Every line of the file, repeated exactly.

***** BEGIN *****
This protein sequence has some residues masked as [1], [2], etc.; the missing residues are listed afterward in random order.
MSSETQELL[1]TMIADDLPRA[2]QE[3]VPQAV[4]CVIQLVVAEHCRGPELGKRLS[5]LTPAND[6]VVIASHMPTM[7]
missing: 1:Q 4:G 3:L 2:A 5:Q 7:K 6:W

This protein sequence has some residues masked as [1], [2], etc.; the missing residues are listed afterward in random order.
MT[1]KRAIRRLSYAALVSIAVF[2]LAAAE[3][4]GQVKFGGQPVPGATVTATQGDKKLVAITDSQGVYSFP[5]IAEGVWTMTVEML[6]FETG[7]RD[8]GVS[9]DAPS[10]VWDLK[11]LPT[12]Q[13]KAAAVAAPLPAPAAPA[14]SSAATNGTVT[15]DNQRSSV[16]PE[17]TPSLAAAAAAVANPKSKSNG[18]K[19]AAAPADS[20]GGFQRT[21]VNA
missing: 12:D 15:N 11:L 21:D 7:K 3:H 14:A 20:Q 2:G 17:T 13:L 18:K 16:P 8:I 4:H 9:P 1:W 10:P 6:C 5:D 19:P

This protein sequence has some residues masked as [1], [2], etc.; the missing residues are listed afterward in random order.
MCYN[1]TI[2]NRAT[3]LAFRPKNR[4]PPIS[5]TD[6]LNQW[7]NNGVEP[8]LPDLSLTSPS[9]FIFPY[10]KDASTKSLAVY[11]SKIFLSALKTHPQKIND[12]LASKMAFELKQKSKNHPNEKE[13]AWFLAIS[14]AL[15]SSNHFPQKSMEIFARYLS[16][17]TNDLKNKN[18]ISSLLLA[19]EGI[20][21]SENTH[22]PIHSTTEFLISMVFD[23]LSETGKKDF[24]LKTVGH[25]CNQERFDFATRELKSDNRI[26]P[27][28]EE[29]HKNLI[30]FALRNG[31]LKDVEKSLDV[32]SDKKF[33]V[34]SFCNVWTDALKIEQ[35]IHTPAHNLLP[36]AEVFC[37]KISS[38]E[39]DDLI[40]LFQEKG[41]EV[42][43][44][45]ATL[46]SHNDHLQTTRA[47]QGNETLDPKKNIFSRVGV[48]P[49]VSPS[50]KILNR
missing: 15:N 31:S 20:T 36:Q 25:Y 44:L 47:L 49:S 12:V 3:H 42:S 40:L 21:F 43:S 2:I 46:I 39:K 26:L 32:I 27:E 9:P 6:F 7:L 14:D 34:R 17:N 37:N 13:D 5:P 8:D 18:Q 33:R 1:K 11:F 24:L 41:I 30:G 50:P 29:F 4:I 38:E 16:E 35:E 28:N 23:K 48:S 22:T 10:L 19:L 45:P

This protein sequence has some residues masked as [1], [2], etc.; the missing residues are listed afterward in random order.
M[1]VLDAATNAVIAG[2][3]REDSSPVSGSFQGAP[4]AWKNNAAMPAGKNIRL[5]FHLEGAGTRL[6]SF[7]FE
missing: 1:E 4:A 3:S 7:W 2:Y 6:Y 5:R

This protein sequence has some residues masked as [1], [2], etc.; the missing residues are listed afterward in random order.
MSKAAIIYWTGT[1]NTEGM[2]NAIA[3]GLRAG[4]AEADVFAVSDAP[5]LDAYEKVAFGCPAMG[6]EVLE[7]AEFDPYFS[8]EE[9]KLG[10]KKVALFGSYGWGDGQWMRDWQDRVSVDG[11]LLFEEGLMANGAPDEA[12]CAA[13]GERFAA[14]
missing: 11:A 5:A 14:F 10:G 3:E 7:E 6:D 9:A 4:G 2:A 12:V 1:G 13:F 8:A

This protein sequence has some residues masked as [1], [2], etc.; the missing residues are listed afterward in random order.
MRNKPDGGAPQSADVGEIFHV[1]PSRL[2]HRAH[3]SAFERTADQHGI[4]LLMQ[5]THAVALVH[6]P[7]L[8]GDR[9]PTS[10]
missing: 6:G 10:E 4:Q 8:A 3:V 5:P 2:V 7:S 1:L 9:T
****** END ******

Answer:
This protein sequence has some residues masked as [1], [2], etc.; the missing residues are listed afterward in random order.
MSSETQELL[1]TMIADDLPRA[2]QE[3]VPQAV[4]CVIQLVVAEHCRGPELGKRLS[5]LTPAND[6]VVIASHMPTM[7]
missing: 1:Q 4:G 3:L 2:A 5:Q 7:K 6:W

This protein sequence has some residues masked as [1], [2], etc.; the missing residues are listed afterward in random order.
MT[1]KRAIRRLSYAALVSIAVF[2]LAAAE[3][4]GQVKFGGQPVPGATVTATQGDKKLVAITDSQGVYSFP[5]IAEGVWTMTVEML[6]FETG[7]RD[8]GVS[9]DAPS[10]VWDLK[11]LPT[12]Q[13]KAAAVAAPLPAPAAPA[14]SSAATNGTVT[15]DNQRSSV[16]PE[17]TPSLAAAAAAVANPKSKSNG[18]K[19]AAAPADS[20]GGFQRT[21]VNA
missing: 12:D 15:N 11:L 21:D 7:K 3:H 14:A 20:Q 2:G 17:T 13:L 18:K 16:P 8:I 4:H 9:P 1:W 10:P 6:C 5:D 19:P

This protein sequence has some residues masked as [1], [2], etc.; the missing residues are listed afterward in random order.
MCYN[1]TI[2]NRAT[3]LAFRPKNR[4]PPIS[5]TD[6]LNQW[7]NNGVEP[8]LPDLSLTSPS[9]FIFPY[10]KDASTKSLAVY[11]SKIFLSALKTHPQKIND[12]LASKMAFELKQKSKNHPNEKE[13]AWFLAIS[14]AL[15]SSNHFPQKSMEIFARYLS[16][17]TNDLKNKN[18]ISSLLLA[19]EGI[20][21]SENTH[22]PIHSTTEFLISMVFD[23]LSETGKKDF[24]LKTVGH[25]CNQERFDFATRELKSDNRI[26]P[27][28]EE[29]HKNLI[30]FALRNG[31]LKDVEKSLDV[32]SDKKF[33]V[34]SFCNVWTDALKIEQ[35]IHTPAHNLLP[36]AEVFC[37]KISS[38]E[39]DDLI[40]LFQEKG[41]EV[42][43][44][45]ATL[46]SHNDHLQTTRA[47]QGNETLDPKKNIFSRVGV[48]P[49]VSPS[50]KILNR
missing: 15:N 31:S 20:T 36:Q 25:Y 44:L 47:L 49:S 12:V 3:H 42:S 40:L 21:F 43:S 2:I 46:I 39:K 26:L 32:I 27:E 9:P 6:F 7:L 14:D 34:R 17:N 37:N 13:D 5:P 8:D 18:Q 33:R 1:K 11:F 24:L 41:I 30:G 50:P 29:F 4:I 38:E 16:E 35:E 28:N 23:K 48:S 22:T 10:L 19:L 45:P

This protein sequence has some residues masked as [1], [2], etc.; the missing residues are listed afterward in random order.
M[1]VLDAATNAVIAG[2][3]REDSSPVSGSFQGAP[4]AWKNNAAMPAGKNIRL[5]FHLEGAGTRL[6]SF[7]FE
missing: 1:E 4:A 3:S 7:W 2:Y 6:Y 5:R

This protein sequence has some residues masked as [1], [2], etc.; the missing residues are listed afterward in random order.
MSKAAIIYWTGT[1]NTEGM[2]NAIA[3]GLRAG[4]AEADVFAVSDAP[5]LDAYEKVAFGCPAMG[6]EVLE[7]AEFDPYFS[8]EE[9]KLG[10]KKVALFGSYGWGDGQWMRDWQDRVSVDG[11]LLFEEGLMANGAPDEA[12]CAA[13]GERFAA[14]
missing: 11:A 5:A 14:F 10:G 3:E 7:E 6:D 9:A 4:G 2:A 12:V 1:G 13:F 8:A

This protein sequence has some residues masked as [1], [2], etc.; the missing residues are listed afterward in random order.
MRNKPDGGAPQSADVGEIFHV[1]PSRL[2]HRAH[3]SAFERTADQHGI[4]LLMQ[5]THAVALVH[6]P[7]L[8]GDR[9]PTS[10]
missing: 6:G 10:E 4:Q 8:A 3:V 5:P 2:V 7:S 1:L 9:T